An anti-corruption campaign that started on social media saw its biggest street protest yet when tens of thousands of Haitians took to the streets across the Caribbean country Wednesday to demand an accounting for nearly $2 billion in allegedly misused funds from an oil program sponsored by Venezuela that was supposed to be used to rebuild the country after its devastating 2010 earthquake.
Haitian National Police spokesman Michel-Ange Louis-Jeune said at least two people were killed during the tension-filled day and several others were wounded by gunshots including five people in Cap-Haitien, the country’s second largest city. The wounded were taken by police to a local hospital.
Early in the day, a Port-au-Prince police officer was injured when a rock was thrown and hit his head at Pont-Rouge near Cité Soleil. Police responded by firing shots in the air and were videotaped scrambling on the ground for cover. The officers had been providing security for Haitian President Jovenel Moïse, who was visiting the site with members of his government to lay a wreath, as is customary, to commemorate the death of founding father Jean Jacques Dessalines. He was assassinated at Pont-Rouge on Oct. 17, 1806.
When the violence erupted, the president, who had been met by crowds of protesters and some supporters, had departed in his motorcade. He was flown by helicopter to Marchand Dessalines, the city that Dessaline founded and Haiti’s first strategic capital after independence.
In Port-au-Prince, Louis-Jeune said protesters damaged several buildings and vehicles, threw rocks at the Swiss embassy, blew up a car and, at Morne Lazard, attempted to burn down a gas station. At least 11 police vehicles were either damaged or set ablaze, while 11 officers were injured with rocks. In Gonaives, where Sen. Youri Latortue led one of the anti-corruption protests, Louis-Jeune said ”lots of rocks” were thrown and flaming tire barricades were erected in front of the law school. Overall. at least eight arrests were made, he added.
“The police continue to work to guarantee the security of the protesters.,” Louis-Jeune said, as protesters barricaded the road in St Marc, blocking government ministers and other motorists from traveling between Marchand Dessalines and Port-au-Prince.
The protests — which took place on the 212th anniversary of the assassination of Dessalines, a slave-turned-revolutionary hero who declared Haiti free from French rule in 1804 — extended all the way to Miami. About 100 protesters gathered in Little Haiti, holding up signs depicting Moïse and convicted drug trafficker Guy Philippe side by side, while singing a refrain in Creole —“corner the thief” — to the sounds of beating drums.
In Haiti, where the protests drew a crowd, that included many young people fed up with the country’s governance, rising cost-of-living and lack of jobs, the chant was the same. Donning black-and-white T-shirts with the Creole words Kot Kòb Petwo Karibe a, or “where is the PetroCaribe money,” some protesters also demanded an international audit of the government’s books. They chanted, “arrest the accusers” and called for Moïse’s resignation.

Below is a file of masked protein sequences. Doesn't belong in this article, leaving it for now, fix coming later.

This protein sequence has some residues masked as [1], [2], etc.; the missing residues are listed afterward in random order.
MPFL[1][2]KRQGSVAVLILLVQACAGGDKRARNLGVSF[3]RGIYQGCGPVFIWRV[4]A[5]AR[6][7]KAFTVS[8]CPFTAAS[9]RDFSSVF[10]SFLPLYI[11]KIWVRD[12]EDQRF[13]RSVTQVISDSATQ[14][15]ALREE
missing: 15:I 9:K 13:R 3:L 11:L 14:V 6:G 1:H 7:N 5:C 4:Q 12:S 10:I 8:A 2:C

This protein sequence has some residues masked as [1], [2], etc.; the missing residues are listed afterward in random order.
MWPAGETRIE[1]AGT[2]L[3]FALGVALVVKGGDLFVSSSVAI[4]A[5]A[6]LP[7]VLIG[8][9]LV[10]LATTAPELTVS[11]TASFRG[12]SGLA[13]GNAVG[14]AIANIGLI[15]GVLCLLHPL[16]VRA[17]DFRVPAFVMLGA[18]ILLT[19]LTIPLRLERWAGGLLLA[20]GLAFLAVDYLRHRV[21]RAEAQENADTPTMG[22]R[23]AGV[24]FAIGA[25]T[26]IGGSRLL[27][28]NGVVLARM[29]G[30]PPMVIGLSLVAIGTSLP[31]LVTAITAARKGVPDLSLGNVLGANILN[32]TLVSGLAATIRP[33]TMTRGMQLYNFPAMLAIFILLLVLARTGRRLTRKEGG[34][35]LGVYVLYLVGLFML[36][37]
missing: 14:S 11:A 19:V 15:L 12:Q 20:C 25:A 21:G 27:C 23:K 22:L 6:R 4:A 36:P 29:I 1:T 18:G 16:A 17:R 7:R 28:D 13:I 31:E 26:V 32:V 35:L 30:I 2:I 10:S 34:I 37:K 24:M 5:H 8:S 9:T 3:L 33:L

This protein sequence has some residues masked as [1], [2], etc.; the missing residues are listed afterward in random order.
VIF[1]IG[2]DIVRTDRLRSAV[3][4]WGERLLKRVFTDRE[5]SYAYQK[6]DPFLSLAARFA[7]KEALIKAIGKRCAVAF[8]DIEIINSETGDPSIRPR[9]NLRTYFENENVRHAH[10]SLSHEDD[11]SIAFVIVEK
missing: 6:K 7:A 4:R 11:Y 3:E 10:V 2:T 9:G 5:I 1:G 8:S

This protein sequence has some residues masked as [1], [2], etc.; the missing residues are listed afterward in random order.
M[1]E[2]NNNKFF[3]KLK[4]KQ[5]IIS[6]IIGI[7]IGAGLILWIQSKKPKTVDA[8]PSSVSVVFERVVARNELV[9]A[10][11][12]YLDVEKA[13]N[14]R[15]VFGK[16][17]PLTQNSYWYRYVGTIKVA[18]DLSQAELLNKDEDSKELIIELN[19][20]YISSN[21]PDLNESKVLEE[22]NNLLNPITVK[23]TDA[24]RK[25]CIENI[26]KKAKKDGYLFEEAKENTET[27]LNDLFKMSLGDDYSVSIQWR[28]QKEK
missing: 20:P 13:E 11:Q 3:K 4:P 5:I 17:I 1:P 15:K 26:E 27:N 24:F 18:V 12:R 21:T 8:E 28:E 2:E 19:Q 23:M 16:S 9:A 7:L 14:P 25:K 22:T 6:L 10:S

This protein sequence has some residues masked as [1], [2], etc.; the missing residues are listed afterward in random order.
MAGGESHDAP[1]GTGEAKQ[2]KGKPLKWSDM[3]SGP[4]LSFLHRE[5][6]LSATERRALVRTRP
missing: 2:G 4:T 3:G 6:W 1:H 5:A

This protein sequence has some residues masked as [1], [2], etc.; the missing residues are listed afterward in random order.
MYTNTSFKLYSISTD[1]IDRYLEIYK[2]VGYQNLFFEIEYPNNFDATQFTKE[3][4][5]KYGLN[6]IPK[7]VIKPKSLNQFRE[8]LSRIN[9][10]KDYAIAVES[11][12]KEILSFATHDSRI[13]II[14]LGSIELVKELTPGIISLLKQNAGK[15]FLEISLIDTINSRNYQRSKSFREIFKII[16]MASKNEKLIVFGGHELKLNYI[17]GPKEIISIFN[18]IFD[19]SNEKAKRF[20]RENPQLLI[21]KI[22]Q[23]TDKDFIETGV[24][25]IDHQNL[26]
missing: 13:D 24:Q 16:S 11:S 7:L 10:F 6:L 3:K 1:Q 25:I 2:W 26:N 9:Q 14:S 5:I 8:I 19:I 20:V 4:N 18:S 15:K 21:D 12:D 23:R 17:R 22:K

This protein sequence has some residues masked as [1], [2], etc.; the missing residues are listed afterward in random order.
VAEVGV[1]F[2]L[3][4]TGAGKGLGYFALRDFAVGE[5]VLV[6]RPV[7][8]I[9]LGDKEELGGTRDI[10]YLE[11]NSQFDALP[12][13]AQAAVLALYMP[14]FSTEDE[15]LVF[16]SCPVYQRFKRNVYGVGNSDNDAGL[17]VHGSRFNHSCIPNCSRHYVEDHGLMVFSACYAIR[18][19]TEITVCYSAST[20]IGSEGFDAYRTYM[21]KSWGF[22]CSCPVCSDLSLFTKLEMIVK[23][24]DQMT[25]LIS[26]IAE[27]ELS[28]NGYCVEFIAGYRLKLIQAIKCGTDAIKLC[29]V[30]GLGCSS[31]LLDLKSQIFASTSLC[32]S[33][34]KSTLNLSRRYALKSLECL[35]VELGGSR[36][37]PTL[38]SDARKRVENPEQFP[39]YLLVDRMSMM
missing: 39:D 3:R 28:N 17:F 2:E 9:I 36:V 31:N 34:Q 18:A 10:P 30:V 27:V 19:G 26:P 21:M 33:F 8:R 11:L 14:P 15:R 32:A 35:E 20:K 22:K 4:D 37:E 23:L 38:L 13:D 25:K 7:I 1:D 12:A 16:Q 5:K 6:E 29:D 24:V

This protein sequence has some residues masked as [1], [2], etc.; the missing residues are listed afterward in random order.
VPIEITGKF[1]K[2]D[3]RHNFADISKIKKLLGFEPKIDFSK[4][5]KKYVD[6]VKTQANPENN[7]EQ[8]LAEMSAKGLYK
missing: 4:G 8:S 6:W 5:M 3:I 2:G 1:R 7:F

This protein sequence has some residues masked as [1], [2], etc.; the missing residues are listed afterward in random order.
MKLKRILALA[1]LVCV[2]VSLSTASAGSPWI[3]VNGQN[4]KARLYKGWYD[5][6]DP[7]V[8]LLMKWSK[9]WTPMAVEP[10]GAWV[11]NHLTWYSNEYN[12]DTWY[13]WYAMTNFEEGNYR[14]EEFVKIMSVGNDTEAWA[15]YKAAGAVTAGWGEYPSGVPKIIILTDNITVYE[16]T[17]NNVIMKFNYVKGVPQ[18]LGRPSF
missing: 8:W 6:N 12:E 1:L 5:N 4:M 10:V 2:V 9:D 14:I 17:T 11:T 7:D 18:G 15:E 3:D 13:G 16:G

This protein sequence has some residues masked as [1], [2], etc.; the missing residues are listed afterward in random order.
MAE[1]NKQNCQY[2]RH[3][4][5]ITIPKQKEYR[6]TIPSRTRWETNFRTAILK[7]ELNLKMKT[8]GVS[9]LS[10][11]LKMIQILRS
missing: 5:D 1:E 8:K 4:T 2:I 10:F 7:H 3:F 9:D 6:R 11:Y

The PetroCaribe program allows Haiti and several other struggling Caribbean and Central American countries to acquire petroleum products at a discounted price and pay the costs over 25 years at a 1 percent interest rate. The savings are supposed to finance social and economic projects — which critics in Haiti say has not happened.
Moïse addressed Haitians during the government’s official commemoration of Dessalines’ death in Marchand Dessalines, asking for an end to divisions, as well as patience and understanding as he touted his accomplishments during his 20 months in office. He told Haitians he understood their frustrations and impatience, but progress couldn’t be achieved through anarchy.
“I am renewing my engagement to work with everybody, in every sector — public, private — to change the way our country is today,” he said.
Though protesters often referenced $3.5 billion in misused PetroCaribe funds, the actual amount owed to Venezuela is about $1.8 billion. All of it was accumulated in the past eight years after Venezuela, following the earthquake, forgave about $300 million Haiti owed. Two reports out of the Haitian Senate have accused more than a dozen former government officials and heads of private firms of embezzling the money.
While he didn’t address the protests directly, Moïse did mention corruption several times during his hour-and-six-minute speech., saying he was committed to cracking down on it. But other than some members of his administration removing fake employees from their payrolls, Moïse hasn’t shown any great commitment.
“It’s not by vandalizing ... burning of tires, which has become a profession, that we will resolve our problems,” Moïse said. ”When you decide to burn tires, it’s your children who will pay the price. ...Today I ask everyone, we may not agree on certain things, but you don’t have to destroy.”